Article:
Pressure on Greece from its partners and creditors to sell water assets in cities like Athens was criticized by Germany’s public water-supply industry.
As the plan to scoop up state assets in a new 50 billion- euro ($55 billion) privatization fund takes shape, Germany’s AoeW municipal water lobby blasted Greece’s partners including Chancellor Angela Merkel’s government for pushing policies they’re reversing in their own countries. German cities such as Berlin, Stuttgart and Rostock are buying back private water supply concessions as they expire, said the AoeW.
“There’s a wave of public repossession of this resource going on in Germany after it sunk in that pricing it can’t be left to profit-seeking boardroom managers,” AoeW Managing Director Christa Hecht said in a telephone interview from Berlin. “Water is a vital public asset and the Greeks are right to want to keep it that way.”
The Hellenic Republic Asset Development Fund’s portfolio includes the Athens’ and Thessaloniki waterworks. Its assets have been earmarked for a new faster-track privatization unit in Greece’ third bailout. Sales since the fund’s 2011 inception are desultory and protests have put Thessaloniki’s water sale on ice despite the fund’s current for-sale sign.
The creation of the new sales vehicle marks a bitter reversal for Prime Minister Alexis Tsipras’s anti-austerity platform that launched his Syriza party to victory in January. Germany is adamant that the fund will generate more for Greece than just cash to shore up its budget.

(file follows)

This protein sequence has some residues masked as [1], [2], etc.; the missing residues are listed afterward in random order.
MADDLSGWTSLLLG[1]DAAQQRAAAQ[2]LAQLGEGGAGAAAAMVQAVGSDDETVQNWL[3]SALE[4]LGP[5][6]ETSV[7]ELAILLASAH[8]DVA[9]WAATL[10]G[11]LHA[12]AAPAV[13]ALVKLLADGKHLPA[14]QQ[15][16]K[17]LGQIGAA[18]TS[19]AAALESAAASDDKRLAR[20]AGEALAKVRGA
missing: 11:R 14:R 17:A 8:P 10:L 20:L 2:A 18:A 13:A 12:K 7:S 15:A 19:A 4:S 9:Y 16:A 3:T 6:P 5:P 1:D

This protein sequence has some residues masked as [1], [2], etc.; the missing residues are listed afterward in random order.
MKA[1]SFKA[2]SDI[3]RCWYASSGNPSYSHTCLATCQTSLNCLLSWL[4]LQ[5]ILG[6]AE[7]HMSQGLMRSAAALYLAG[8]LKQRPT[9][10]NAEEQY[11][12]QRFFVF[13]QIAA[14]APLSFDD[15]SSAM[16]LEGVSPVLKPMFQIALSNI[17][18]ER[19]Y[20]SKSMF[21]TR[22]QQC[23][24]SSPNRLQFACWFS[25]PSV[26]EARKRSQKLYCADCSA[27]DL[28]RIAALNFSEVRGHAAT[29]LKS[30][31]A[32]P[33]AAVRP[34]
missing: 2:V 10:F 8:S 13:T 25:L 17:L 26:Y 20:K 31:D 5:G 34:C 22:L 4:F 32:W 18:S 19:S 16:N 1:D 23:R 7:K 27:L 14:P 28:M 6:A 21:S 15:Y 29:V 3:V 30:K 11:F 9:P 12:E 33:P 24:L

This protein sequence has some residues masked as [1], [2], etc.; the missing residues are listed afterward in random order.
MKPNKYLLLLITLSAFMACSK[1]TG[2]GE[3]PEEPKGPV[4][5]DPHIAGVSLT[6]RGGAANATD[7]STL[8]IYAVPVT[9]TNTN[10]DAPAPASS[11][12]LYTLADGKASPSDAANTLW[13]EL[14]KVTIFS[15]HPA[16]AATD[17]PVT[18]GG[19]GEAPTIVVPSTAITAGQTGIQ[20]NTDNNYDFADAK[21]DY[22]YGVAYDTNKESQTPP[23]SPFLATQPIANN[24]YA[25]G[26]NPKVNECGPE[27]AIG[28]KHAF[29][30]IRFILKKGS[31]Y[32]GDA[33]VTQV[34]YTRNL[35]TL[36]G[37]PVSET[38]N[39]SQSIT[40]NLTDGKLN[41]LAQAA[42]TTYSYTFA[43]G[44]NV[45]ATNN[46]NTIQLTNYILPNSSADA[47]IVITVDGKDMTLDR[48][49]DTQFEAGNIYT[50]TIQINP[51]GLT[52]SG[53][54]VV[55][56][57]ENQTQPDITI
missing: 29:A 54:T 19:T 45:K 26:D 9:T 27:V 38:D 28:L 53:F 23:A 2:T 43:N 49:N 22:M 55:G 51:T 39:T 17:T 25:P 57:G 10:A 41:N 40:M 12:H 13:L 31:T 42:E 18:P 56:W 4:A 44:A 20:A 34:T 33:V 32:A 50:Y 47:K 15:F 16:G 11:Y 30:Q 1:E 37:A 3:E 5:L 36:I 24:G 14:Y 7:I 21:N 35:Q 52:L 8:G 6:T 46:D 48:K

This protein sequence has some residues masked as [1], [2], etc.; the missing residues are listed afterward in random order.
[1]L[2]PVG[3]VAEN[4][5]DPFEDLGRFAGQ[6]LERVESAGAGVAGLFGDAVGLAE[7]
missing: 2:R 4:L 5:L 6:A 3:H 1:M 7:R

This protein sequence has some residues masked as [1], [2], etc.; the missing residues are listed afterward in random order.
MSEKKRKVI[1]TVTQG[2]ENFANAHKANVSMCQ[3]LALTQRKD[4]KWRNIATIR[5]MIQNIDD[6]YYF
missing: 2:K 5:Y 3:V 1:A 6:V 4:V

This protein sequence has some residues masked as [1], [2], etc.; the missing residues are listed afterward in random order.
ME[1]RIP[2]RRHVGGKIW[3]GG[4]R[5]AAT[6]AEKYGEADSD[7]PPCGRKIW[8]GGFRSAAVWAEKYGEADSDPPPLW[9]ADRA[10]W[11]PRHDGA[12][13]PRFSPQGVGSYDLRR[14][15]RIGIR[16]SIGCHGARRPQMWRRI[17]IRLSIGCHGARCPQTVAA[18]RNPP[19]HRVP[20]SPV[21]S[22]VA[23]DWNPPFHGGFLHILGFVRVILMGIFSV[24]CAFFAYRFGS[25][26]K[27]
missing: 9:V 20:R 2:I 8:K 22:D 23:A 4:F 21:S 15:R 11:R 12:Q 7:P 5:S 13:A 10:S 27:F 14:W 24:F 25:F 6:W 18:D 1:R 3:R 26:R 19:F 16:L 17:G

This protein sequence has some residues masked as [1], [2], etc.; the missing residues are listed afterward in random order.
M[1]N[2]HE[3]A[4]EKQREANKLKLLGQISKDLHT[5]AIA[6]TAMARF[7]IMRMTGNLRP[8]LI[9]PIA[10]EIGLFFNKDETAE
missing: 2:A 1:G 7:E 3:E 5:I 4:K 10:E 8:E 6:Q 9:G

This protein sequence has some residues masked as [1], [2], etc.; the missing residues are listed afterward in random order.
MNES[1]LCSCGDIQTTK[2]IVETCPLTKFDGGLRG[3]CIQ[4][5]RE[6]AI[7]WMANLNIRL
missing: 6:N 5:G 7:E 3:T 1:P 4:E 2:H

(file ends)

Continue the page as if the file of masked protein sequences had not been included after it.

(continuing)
“Privatization isn’t just about raising money, it’s about changing parts of the economy,” German Deputy Finance Minister Jens Spahn said on German breakfast television on Tuesday. “Think about what the privatization of our federal post and federal railways meant for those industries in terms of competition and new opportunities.”
Spahn’s claims bear close scrutiny, according to the AoeW, which represents 2,000 public water companies. It says that Portugal’s sale of water-supply assets drove up end-user costs by as much as 400 percent. In 2013, the city administration of Berlin bought back 24.9 percent of its water supply held by Veolia Environnement SA after tap costs soared.
Merkel’s government still holds owns 31 percent of Deutsche Telekom AG and 21 percent of Deutsche Post AG, perpetuating state influence in the companies in policy fields from pensions to broadband strategy.